Wednesday, March 25, 2015

Short Attention Span Review: Go Tell the Spartans (1978)

U.S. History captivates me.  I'm particularly drawn to tales of the old west and stories about our country's various military exploits.  As someone who grew up shortly after the Vietnam war had concluded, that conflict has always greatly intrigued me.  There have been many notable films about that tragic war and I count Go Tell the Spartans among them.   Yet many who have seen movies like Apocalyspe Now, Platoon, Full Metal Jacket, and We Were Soldiers haven't experienced this insightful look at the early stages of the conflict.  Burt Lancaster, one of the best leading men ever, stars as a cynical Major who has already fought in two wars before being sent to an undermanned outpost in South Vietnam.  There, he is charged with overseeing a group of South Viatnemese and does his best to fulfill his obligations though he never regards his assignment as much more than an exercise in futility.  Craig Wasson, Marc Singer, and Evan Kim offer up noteworthy performances and director Ted Post does a great job of bringing Daniel Ford's 1967 novel Incident at Muc Wa to the screen.  As the picture progresses, the movie's title becomes more and more pertinent.  Barker's understanding of the situation is mostly ignored by his superiors who aren't stationed in the combat zone and thus the odds of survival for our heroes rapidly diminish.  Go Tell the Spartans is a methodical anti-war film that lacks the star power, the exciting overtones, and the rock soundtrack of many better-known Vietnam sagas, but it is undeniably authentic and extremely well-acted.  It offers little in the way of hope, though a motion picture that seeks to probe the beginning of that difficult period in American history should emerge as a downer.  It wasn't a big-budget film and it isn't slick or exciting, but it is compelling.  Finally, Go Tel the Spartans is worth seeing for Burt Lancaster's somber performance alone, and anyone who enjoys this sort of fare should definitely seek it out.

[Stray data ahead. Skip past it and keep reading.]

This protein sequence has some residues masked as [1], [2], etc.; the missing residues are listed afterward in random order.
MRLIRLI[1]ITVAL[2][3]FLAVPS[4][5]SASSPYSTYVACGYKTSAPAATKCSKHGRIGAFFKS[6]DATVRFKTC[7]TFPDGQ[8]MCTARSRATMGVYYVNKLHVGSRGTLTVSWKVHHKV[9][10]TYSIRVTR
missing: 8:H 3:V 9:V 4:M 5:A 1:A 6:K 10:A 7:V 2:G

Final Grade: B


 Craig Wasson also starred in another of my favorite films about the Vietnam conflict that doesn't get the respect it deserves, The Boys in Company C.


The ill-fated Major Asa Barker's last words: "Oh shit."

No comments:

Post a Comment